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Tuesday, October 18, 2011

Jack Dempsey

William Harrison "Jack" Dempsey ("The Manassa Mauler") (June 24, 1895 – May 31, 1983) was an American boxer who held the world heavyweight title from 1919 to 1926. Dempsey's aggressive style and exceptional punching power made him one of the most popular boxers in history. Many of his fights set financial and attendance records, including the first million dollar gate. He is listed #10 on The Ring's list of all-time heavyweights and #7 among its Top 100 Greatest Punchers. He is a member of the International Boxing Hall of Fame.

Early life and career of Jack Dempsey
Born in Manassa, Colorado, with the name of William Harrison Dempsey, he grew up in Colorado and Utah, in a poor family of mixed ancestry. His father, Hiram Dempsey, was of Irish, Cherokee, and distant Jewish ancestry, and his mother, Mary Celia (née Smoot), was of Irish and Cherokee descent. Both parents became Mormon converts, and Jack was baptized on August 2, 1903, after he reached the required age of accountability. Jack would later write, "I'm proud to be a Mormon. And ashamed to be the Jack Mormon that I am." Because his father had difficulty finding work, the family traveled often. He dropped out of grade school to work. Dempsey left home at the age of 16, eager to start a better life for himself. Due to lack of money, he frequently had to travel underneath trains and sleep in hobo camps. However, Dempsey was a strong, powerful youth who soon discovered a talent for fighting. With the help of his older brother Bernie, he commenced training as a professional boxer. In 1927, tragedy befell Dempsey's family when his other brother, John, shot his own wife, then killed himself in a murder-suicide.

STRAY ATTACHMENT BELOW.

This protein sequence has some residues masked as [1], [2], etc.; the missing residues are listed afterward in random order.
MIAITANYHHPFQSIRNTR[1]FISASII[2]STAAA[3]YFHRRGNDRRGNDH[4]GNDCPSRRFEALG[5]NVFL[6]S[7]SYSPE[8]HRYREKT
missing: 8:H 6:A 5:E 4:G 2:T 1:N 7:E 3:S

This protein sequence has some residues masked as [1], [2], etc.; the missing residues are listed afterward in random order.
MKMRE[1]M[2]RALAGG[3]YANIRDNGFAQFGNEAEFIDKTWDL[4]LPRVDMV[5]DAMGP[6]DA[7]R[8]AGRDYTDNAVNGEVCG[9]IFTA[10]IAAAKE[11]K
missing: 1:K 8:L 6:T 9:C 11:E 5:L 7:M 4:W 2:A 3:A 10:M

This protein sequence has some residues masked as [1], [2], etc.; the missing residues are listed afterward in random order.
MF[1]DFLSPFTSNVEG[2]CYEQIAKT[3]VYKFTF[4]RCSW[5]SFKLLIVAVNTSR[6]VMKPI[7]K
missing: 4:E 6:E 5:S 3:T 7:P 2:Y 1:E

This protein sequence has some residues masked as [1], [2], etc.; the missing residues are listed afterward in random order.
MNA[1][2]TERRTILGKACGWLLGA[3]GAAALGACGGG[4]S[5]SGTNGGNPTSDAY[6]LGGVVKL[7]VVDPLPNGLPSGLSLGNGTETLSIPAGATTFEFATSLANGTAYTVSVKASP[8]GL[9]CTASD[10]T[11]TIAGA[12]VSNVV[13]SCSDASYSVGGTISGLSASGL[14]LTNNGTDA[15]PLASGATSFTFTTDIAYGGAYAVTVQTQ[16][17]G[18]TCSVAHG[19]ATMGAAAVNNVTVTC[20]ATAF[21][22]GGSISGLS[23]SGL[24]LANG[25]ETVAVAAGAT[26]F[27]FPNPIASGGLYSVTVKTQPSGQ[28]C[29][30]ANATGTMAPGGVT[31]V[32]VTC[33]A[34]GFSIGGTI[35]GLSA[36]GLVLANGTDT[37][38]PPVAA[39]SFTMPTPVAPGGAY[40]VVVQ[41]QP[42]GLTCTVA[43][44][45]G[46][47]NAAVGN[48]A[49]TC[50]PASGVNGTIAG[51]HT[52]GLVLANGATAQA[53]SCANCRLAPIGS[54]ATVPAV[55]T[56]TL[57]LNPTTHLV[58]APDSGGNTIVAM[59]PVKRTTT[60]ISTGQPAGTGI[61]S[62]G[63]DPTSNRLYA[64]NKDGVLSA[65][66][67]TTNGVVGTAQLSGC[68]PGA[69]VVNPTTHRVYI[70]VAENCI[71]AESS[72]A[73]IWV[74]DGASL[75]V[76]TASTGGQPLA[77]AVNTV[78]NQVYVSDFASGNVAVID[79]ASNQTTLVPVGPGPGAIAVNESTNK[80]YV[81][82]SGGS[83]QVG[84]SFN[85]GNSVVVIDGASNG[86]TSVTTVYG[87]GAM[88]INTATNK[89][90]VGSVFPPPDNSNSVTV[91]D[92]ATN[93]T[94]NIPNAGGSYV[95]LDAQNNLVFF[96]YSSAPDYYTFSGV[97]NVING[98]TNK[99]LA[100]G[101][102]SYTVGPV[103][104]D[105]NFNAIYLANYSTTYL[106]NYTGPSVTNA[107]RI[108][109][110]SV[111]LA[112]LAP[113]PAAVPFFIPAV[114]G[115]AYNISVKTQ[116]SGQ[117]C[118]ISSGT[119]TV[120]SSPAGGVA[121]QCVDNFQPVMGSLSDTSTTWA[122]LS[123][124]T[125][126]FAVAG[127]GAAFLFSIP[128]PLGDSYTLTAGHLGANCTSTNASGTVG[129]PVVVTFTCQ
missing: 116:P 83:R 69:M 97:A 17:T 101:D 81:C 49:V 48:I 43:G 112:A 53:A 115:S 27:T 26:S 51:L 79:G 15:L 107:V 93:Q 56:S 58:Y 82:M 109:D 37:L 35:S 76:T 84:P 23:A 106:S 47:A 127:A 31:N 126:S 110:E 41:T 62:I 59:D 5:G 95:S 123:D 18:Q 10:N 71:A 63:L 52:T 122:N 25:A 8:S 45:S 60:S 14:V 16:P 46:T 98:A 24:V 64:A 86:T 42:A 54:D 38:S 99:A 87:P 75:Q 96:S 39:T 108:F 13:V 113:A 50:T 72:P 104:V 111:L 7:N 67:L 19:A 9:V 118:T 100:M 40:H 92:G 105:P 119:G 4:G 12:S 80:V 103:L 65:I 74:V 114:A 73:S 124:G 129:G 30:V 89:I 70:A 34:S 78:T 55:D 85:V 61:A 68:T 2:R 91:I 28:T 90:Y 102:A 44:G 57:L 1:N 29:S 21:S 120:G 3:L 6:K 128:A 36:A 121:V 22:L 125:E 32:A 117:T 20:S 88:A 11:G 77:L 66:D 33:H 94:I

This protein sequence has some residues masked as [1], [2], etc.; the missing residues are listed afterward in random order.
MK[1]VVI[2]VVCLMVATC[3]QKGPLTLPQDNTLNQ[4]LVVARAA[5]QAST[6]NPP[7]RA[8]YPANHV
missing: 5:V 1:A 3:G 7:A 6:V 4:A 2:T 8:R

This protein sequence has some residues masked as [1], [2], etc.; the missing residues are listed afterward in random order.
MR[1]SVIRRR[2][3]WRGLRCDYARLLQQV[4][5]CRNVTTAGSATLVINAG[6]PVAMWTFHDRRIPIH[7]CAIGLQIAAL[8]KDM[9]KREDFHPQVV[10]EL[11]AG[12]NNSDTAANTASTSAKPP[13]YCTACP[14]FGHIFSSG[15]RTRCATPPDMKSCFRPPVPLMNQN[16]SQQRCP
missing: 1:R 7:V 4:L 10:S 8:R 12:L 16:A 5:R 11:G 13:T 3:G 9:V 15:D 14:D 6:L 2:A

Desperate for money, Dempsey would occasionally visit saloons and challenge for fights saying "I can't sing and I can't dance, but I can lick any SOB in the house." If anyone accepted the challenge, bets would be wagered. According to Dempsey's autobiography, he rarely lost these barroom brawls. A little known fact about Dempsey is that for a short time, he was a part-time bodyguard for Thomas F. Kearns, president of The Salt Lake Tribune and son of Utah's U.S. Senator Thomas Kearns. (no relation to Jack Kearns) The two men remained friends for years afterward.
Dempsey's exact boxing record is not known, because he occasionally boxed under the pseudonym, "Kid Blackie". (His use of the pseudonym continued until 1916). Meanwhile, he first appeared as "Jack Dempsey" in 1914, after an earlier middleweight boxer Jack "Nonpareil" Dempsey, drawing with Young Herman in six rounds. After that fight, he won six bouts in a row by knockout (as Jack Dempsey), before losing for the first time, on a disqualification in four rounds to Jack Downey. During this early part of his career, Dempsey campaigned in Utah, frequently entering fights in towns up and down the Wasatch mountain range and keeping in shape with such sparring partners as Frank VanSickle.
He followed his loss against Downey with a knockout win and two draws versus Johnny Sudenberg in Nevada. Three more wins and a draw followed when he met Downey again, this time resulting in a four-round draw.
Ten wins in a row followed — a streak during which he beat Sudenberg and was finally able to avenge his defeat at the hands of Downey, knocking him out in two rounds. Three more non-decisions ensued. (At this point in the history of boxing, many states and counties forbade the use of judges to score a fight, so if a fight lasted the full distance, it was called a draw or non-decision, depending on the state or county where the fight was held).
While the United States fought World War I in 1917, Dempsey worked in a shipyard while continuing to box. Afterward, he was accused by some boxing fans of being a slacker. It was not until 1920 that he was able to clear his name on that account, when evidence was produced showing he had attempted to enlist in the U.S. Army, but had been turned down. After the war, Dempsey spent two years in Salt Lake City, Utah — "bumming around", as he called it — in a very tough America, before returning to the ring.

copy of wikipedia


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